• Explanation: Some is an indefinite pronoun that falls under the category of indefinite pronouns that may either be singular or plural. In this case, some is modified by the prepositional phrase: of the lollipops, and the antecedent lollipops can be counted individually, thereby is plural. The pronoun must agree with its antecedent so the plural pronoun their would be correct.


Pronouns

  • Is this correct?

  • Some of the flour escaped from its bag.

  • Answer: Yes

  • Explanation: Some is modified by the prepositional phrase: of the flour.In this case, the antecedent flour cannot be counted individually, thereby is singular. The pronoun must agree with its antecedent so the singular pronoun its would be correct.


Who versus whom1

Who versus Whom

  • Is this correct?

  • If “Beautiful Thing” were to be made into a film, Shetty would be played by whomever is the current Bollywood equivalent of Paul Giamatti.

  • Answer: No

  • Explanation: Relative pronoun functions as the subject in the subordinating clause: is the current Bollywood equivalent of Paul Giamattiwhoever is the right answer

Source: The New Times


Pronouns

  • Jennifer Lawrence sent a thank you card to whoever/whomever broke her fall on the red carpet.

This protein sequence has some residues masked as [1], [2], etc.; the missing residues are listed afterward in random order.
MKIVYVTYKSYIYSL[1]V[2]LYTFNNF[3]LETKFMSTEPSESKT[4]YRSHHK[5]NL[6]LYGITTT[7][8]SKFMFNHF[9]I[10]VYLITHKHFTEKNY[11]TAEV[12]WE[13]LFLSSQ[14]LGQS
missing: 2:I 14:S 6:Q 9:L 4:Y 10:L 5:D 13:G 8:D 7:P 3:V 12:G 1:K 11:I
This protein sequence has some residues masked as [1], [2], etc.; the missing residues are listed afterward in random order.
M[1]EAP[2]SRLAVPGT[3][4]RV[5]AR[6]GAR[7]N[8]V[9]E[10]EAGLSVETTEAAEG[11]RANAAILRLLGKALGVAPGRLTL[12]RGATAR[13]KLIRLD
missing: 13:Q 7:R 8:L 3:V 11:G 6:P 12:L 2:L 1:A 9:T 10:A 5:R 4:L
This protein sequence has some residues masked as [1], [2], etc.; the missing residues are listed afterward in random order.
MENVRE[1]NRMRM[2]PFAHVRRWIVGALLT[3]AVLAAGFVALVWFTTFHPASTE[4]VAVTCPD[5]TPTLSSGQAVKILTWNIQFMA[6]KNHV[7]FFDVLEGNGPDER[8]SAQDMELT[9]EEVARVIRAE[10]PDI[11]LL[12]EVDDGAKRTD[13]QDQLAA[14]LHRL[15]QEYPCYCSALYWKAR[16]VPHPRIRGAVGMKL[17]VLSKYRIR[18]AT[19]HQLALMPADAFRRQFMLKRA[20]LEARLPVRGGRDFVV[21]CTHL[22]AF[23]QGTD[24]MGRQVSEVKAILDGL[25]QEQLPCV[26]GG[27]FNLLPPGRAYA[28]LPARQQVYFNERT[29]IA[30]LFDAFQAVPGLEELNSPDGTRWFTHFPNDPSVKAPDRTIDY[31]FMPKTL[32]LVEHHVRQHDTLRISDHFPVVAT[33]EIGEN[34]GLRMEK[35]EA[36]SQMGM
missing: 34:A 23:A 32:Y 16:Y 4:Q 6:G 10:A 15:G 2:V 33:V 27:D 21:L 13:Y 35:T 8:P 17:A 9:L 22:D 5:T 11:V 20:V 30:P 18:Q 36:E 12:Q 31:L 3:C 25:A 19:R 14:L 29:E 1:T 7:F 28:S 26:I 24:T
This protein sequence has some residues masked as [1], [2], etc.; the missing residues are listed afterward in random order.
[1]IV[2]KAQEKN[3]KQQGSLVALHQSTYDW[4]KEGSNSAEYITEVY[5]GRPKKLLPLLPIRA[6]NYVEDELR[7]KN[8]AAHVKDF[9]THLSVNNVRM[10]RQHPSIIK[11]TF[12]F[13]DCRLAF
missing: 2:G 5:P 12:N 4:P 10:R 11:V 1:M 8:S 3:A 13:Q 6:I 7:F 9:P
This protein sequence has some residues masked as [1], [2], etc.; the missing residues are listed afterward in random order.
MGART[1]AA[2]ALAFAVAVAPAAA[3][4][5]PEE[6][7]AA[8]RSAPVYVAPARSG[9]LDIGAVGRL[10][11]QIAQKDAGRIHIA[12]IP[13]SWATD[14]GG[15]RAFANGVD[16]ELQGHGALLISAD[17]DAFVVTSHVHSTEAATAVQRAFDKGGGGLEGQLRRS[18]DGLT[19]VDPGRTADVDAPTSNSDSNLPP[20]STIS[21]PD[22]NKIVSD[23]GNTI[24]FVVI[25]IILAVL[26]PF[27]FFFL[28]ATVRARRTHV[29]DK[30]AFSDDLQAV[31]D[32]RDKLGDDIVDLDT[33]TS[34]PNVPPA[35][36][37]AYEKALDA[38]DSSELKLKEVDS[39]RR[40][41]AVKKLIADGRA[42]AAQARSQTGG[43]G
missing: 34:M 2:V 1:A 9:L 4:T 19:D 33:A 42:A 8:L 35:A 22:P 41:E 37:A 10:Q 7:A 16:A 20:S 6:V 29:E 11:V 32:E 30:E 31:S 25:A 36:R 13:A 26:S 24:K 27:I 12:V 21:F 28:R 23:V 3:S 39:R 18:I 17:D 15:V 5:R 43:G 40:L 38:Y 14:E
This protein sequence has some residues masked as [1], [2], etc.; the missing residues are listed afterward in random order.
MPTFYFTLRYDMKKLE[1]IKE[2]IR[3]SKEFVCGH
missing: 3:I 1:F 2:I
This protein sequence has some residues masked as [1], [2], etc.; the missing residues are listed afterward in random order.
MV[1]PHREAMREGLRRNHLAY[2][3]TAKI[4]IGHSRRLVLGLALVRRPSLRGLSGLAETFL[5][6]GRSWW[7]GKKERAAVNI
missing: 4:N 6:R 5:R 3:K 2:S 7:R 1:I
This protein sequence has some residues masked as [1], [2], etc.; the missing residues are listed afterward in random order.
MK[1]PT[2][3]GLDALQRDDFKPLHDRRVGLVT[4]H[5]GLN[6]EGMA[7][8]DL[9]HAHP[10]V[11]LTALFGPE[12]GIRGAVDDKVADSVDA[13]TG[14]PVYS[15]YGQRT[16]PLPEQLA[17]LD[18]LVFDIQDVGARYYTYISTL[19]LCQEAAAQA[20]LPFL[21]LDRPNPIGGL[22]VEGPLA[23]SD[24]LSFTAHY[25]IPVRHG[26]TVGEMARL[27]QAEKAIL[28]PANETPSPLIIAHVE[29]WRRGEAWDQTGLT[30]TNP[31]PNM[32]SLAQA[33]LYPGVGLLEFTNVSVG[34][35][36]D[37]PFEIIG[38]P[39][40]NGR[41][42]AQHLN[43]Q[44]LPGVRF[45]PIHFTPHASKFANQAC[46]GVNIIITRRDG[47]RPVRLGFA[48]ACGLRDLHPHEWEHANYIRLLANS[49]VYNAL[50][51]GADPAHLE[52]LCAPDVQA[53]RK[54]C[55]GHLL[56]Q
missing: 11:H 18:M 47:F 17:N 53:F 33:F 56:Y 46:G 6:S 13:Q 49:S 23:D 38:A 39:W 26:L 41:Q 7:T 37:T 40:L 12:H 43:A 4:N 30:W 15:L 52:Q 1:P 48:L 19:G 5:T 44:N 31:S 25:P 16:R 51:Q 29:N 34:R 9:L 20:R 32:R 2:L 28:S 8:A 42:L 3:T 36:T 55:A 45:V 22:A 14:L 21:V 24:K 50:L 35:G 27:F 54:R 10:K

• Answer: whoever

  • Explanation: relative pronoun functions as the subject in the subordinate clause: whoever broke her fall on the red carpet. Nominative whoever


Pronouns

  • Is this correct?

  • When it was time for the school play, the teacher asked the students whom she believed to be the most reliable and talented to audition.

  • Answer: Yes

  • Explanation: Whom is the object of the verb “believed” in the subordinate clause: whom she believed to be the most reliable and talented.

Source: http://www.k12reader.com/relative-pronouns/


Pronouns

  • Why is who correct in this passage?

  • “ I reapproached the wall; I replied to the yells of him who clamored. I reechoed—I aided—I surpassed them in volume and in strength” (“The Cask of Amontillado,” Edgar Allan Poe).

  • Who completes the action: clamored